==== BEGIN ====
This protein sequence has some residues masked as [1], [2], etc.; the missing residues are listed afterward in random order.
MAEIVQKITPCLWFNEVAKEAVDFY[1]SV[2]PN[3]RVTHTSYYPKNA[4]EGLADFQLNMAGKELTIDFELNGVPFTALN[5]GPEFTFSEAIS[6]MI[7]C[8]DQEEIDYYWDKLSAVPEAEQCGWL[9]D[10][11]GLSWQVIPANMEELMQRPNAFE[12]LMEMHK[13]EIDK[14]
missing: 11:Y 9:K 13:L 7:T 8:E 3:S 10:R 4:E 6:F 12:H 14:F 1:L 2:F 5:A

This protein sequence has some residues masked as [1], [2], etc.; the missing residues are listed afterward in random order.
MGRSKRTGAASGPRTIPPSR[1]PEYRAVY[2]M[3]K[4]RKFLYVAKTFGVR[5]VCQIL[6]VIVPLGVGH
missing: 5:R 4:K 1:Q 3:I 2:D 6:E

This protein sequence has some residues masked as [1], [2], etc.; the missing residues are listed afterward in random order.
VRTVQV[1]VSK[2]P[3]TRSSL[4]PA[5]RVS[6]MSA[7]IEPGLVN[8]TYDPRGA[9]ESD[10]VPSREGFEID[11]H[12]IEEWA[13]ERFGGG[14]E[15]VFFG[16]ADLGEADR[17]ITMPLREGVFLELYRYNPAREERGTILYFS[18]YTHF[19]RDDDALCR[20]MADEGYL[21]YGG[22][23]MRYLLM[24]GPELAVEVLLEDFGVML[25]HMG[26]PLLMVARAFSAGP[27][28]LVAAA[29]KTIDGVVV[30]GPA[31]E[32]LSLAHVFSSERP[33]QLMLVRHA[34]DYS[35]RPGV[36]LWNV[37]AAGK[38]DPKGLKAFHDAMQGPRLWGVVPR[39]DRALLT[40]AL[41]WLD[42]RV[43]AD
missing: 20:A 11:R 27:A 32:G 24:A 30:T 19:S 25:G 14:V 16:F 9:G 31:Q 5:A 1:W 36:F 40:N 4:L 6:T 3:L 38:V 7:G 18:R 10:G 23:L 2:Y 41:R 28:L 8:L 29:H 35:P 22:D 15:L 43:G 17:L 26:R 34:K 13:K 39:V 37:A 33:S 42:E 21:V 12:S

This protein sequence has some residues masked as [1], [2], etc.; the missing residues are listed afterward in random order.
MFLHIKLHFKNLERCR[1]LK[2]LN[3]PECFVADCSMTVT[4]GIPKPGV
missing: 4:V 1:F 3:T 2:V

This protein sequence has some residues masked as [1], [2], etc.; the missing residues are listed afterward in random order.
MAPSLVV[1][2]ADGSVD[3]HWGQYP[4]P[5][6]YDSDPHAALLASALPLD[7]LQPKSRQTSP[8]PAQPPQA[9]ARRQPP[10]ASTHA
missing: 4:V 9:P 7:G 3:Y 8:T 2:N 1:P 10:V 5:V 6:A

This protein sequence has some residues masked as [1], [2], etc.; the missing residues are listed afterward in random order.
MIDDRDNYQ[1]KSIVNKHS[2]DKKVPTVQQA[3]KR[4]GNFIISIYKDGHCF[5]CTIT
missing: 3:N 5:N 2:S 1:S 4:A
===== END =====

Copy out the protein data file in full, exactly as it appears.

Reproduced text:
This protein sequence has some residues masked as [1], [2], etc.; the missing residues are listed afterward in random order.
MAEIVQKITPCLWFNEVAKEAVDFY[1]SV[2]PN[3]RVTHTSYYPKNA[4]EGLADFQLNMAGKELTIDFELNGVPFTALN[5]GPEFTFSEAIS[6]MI[7]C[8]DQEEIDYYWDKLSAVPEAEQCGWL[9]D[10][11]GLSWQVIPANMEELMQRPNAFE[12]LMEMHK[13]EIDK[14]
missing: 11:Y 9:K 13:L 7:T 8:E 3:S 10:R 4:E 6:F 12:H 14:F 1:L 2:F 5:A

This protein sequence has some residues masked as [1], [2], etc.; the missing residues are listed afterward in random order.
MGRSKRTGAASGPRTIPPSR[1]PEYRAVY[2]M[3]K[4]RKFLYVAKTFGVR[5]VCQIL[6]VIVPLGVGH
missing: 5:R 4:K 1:Q 3:I 2:D 6:E

This protein sequence has some residues masked as [1], [2], etc.; the missing residues are listed afterward in random order.
VRTVQV[1]VSK[2]P[3]TRSSL[4]PA[5]RVS[6]MSA[7]IEPGLVN[8]TYDPRGA[9]ESD[10]VPSREGFEID[11]H[12]IEEWA[13]ERFGGG[14]E[15]VFFG[16]ADLGEADR[17]ITMPLREGVFLELYRYNPAREERGTILYFS[18]YTHF[19]RDDDALCR[20]MADEGYL[21]YGG[22][23]MRYLLM[24]GPELAVEVLLEDFGVML[25]HMG[26]PLLMVARAFSAGP[27][28]LVAAA[29]KTIDGVVV[30]GPA[31]E[32]LSLAHVFSSERP[33]QLMLVRHA[34]DYS[35]RPGV[36]LWNV[37]AAGK[38]DPKGLKAFHDAMQGPRLWGVVPR[39]DRALLT[40]AL[41]WLD[42]RV[43]AD
missing: 20:A 11:R 27:A 32:G 24:A 30:T 19:S 25:G 14:V 16:F 9:G 31:Q 5:A 1:W 36:F 40:N 4:L 6:T 3:L 38:V 7:G 18:R 10:G 23:L 2:Y 41:R 28:L 8:L 29:H 35:P 22:D 15:L 43:G 17:L 26:R 34:K 13:K 39:V 37:A 33:S 42:E 21:V 12:S

This protein sequence has some residues masked as [1], [2], etc.; the missing residues are listed afterward in random order.
MFLHIKLHFKNLERCR[1]LK[2]LN[3]PECFVADCSMTVT[4]GIPKPGV
missing: 4:V 1:F 3:T 2:V

This protein sequence has some residues masked as [1], [2], etc.; the missing residues are listed afterward in random order.
MAPSLVV[1][2]ADGSVD[3]HWGQYP[4]P[5][6]YDSDPHAALLASALPLD[7]LQPKSRQTSP[8]PAQPPQA[9]ARRQPP[10]ASTHA
missing: 4:V 9:P 7:G 3:Y 8:T 2:N 1:P 10:V 5:V 6:A

This protein sequence has some residues masked as [1], [2], etc.; the missing residues are listed afterward in random order.
MIDDRDNYQ[1]KSIVNKHS[2]DKKVPTVQQA[3]KR[4]GNFIISIYKDGHCF[5]CTIT
missing: 3:N 5:N 2:S 1:S 4:A